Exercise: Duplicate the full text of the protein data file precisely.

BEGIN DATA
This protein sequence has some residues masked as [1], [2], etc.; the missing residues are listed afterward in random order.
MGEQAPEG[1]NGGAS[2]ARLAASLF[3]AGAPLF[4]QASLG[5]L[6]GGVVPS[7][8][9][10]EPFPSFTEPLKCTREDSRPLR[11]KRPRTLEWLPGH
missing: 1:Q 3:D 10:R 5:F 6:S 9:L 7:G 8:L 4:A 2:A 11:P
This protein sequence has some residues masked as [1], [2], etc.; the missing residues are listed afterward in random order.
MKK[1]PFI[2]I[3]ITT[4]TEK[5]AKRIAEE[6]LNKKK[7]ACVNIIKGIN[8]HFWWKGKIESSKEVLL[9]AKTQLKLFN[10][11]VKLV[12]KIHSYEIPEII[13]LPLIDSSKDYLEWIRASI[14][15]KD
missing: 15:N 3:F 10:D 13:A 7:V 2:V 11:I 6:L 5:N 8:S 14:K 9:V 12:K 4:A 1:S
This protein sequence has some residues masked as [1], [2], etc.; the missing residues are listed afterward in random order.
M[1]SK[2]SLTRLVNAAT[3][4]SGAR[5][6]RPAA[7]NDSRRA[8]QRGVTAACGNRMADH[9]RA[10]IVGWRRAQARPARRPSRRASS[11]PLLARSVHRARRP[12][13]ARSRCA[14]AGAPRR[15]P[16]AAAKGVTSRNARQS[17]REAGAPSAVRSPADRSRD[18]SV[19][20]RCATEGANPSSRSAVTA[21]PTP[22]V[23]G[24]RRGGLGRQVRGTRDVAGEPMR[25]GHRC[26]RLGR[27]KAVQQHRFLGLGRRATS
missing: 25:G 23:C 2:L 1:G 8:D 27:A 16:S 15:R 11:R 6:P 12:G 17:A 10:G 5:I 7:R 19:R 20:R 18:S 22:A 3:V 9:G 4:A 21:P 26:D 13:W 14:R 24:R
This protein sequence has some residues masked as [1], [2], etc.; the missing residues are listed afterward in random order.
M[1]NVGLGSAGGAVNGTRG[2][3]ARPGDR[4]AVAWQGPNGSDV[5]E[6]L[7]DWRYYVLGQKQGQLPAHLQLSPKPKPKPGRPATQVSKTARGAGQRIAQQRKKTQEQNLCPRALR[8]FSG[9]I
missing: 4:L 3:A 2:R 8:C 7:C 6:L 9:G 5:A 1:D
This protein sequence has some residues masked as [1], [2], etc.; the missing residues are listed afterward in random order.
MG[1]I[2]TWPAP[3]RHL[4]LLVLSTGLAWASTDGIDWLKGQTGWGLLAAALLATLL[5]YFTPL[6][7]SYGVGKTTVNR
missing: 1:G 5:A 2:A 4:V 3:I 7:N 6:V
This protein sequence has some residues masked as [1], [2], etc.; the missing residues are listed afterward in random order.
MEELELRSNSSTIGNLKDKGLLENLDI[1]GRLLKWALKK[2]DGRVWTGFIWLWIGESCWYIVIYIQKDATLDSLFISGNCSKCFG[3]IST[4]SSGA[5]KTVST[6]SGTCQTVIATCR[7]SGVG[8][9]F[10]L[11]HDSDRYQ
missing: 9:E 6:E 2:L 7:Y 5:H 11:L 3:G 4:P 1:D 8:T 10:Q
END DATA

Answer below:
This protein sequence has some residues masked as [1], [2], etc.; the missing residues are listed afterward in random order.
MGEQAPEG[1]NGGAS[2]ARLAASLF[3]AGAPLF[4]QASLG[5]L[6]GGVVPS[7][8][9][10]EPFPSFTEPLKCTREDSRPLR[11]KRPRTLEWLPGH
missing: 1:Q 3:D 10:R 5:F 6:S 9:L 7:G 8:L 4:A 2:A 11:P
This protein sequence has some residues masked as [1], [2], etc.; the missing residues are listed afterward in random order.
MKK[1]PFI[2]I[3]ITT[4]TEK[5]AKRIAEE[6]LNKKK[7]ACVNIIKGIN[8]HFWWKGKIESSKEVLL[9]AKTQLKLFN[10][11]VKLV[12]KIHSYEIPEII[13]LPLIDSSKDYLEWIRASI[14][15]KD
missing: 15:N 3:F 10:D 13:A 7:V 2:V 11:I 6:L 5:N 8:S 14:K 9:V 12:K 4:A 1:S
This protein sequence has some residues masked as [1], [2], etc.; the missing residues are listed afterward in random order.
M[1]SK[2]SLTRLVNAAT[3][4]SGAR[5][6]RPAA[7]NDSRRA[8]QRGVTAACGNRMADH[9]RA[10]IVGWRRAQARPARRPSRRASS[11]PLLARSVHRARRP[12][13]ARSRCA[14]AGAPRR[15]P[16]AAAKGVTSRNARQS[17]REAGAPSAVRSPADRSRD[18]SV[19][20]RCATEGANPSSRSAVTA[21]PTP[22]V[23]G[24]RRGGLGRQVRGTRDVAGEPMR[25]GHRC[26]RLGR[27]KAVQQHRFLGLGRRATS
missing: 25:G 23:C 2:L 1:G 8:D 27:A 16:S 15:R 11:R 6:P 12:G 17:A 10:G 5:I 7:R 19:R 20:R 18:S 22:A 3:V 9:G 4:A 21:P 26:D 13:W 14:R 24:R
This protein sequence has some residues masked as [1], [2], etc.; the missing residues are listed afterward in random order.
M[1]NVGLGSAGGAVNGTRG[2][3]ARPGDR[4]AVAWQGPNGSDV[5]E[6]L[7]DWRYYVLGQKQGQLPAHLQLSPKPKPKPGRPATQVSKTARGAGQRIAQQRKKTQEQNLCPRALR[8]FSG[9]I
missing: 4:L 3:A 2:R 8:C 7:C 6:L 9:G 5:A 1:D
This protein sequence has some residues masked as [1], [2], etc.; the missing residues are listed afterward in random order.
MG[1]I[2]TWPAP[3]RHL[4]LLVLSTGLAWASTDGIDWLKGQTGWGLLAAALLATLL[5]YFTPL[6][7]SYGVGKTTVNR
missing: 1:G 5:A 2:A 4:V 3:I 7:N 6:V
This protein sequence has some residues masked as [1], [2], etc.; the missing residues are listed afterward in random order.
MEELELRSNSSTIGNLKDKGLLENLDI[1]GRLLKWALKK[2]DGRVWTGFIWLWIGESCWYIVIYIQKDATLDSLFISGNCSKCFG[3]IST[4]SSGA[5]KTVST[6]SGTCQTVIATCR[7]SGVG[8][9]F[10]L[11]HDSDRYQ
missing: 9:E 6:E 2:L 7:Y 5:H 11:L 3:G 4:P 1:D 8:T 10:Q